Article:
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The phenotypic signature of adaptation to thermal stress in Escherichia coli.

Hug SM, Gaut BS - BMC Evol. Biol. (2015)

Bottom Line: Phenotypic variation associated statistically with genetic variation, demonstrating a genetic basis for phenotypic change.Our results contribute to previous observations showing that a major component of adaptation in microbial evolution experiments is toward restoration to the unstressed state.In addition, we found that a large deletion strongly affected phenotypic variation.

View Article: PubMed Central - PubMed

Affiliation: Department of Ecology and Evolutionary Biology, UC Irvine, 321 Steinhaus Hall, Irvine, CA, 92697, USA. shug@uci.edu.

ABSTRACT

Background: In the short-term, organisms acclimate to stress through phenotypic plasticity, but in the longer term they adapt to stress genetically. The mutations that accrue during adaptation may contribute to completely novel phenotypes, or they may instead act to restore the phenotype from a stressed to a pre-stress condition. To better understand the influence of evolution on the diversity and direction of phenotypic change, we used Biolog microarrays to assay 94 phenotypes of 115 Escherichia coli clones that had adapted to high temperature (42.2 °C). We also assayed these same phenotypes in the clones' ancestor under non-stress (37.0 °C) and stress (42.2 °C) conditions. We explored associations between Biolog phenotypes and genotypes, and we also investigated phenotypic differences between clones that have one of two adaptive genetic trajectories: one that is typified by mutations in the RNA polymerase β-subunit (rpoB) and another that is defined by mutations in the rho termination factor.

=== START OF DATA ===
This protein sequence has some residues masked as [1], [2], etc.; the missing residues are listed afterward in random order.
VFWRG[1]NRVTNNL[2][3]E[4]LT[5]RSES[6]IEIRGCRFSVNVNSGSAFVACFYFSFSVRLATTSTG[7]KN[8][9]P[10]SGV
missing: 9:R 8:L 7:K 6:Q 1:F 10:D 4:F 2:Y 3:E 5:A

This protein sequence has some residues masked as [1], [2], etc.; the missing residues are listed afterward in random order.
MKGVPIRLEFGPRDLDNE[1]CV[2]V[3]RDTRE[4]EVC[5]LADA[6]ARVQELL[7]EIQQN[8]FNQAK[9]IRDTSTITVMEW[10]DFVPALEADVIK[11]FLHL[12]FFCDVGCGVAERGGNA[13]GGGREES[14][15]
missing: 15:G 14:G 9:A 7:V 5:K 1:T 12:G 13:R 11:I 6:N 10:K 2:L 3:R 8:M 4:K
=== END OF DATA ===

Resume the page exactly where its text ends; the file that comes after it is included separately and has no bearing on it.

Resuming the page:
Results: Most (54 %) phenotypic variation was restorative, shifting the phenotype from the acclimated state back toward the unstressed state. Novel phenotypes were more rare, comprising between 5 and 18 % of informative phenotypic variation. Phenotypic variation associated statistically with genetic variation, demonstrating a genetic basis for phenotypic change. Finally, clones with rpoB mutations differed in phenotype from those with rho mutations, largely due to differences in chemical sensitivity.

Conclusions: Our results contribute to previous observations showing that a major component of adaptation in microbial evolution experiments is toward restoration to the unstressed state. In addition, we found that a large deletion strongly affected phenotypic variation. Finally, we demonstrated that the two genetic trajectories leading to thermal adaptation encompass different phenotypes.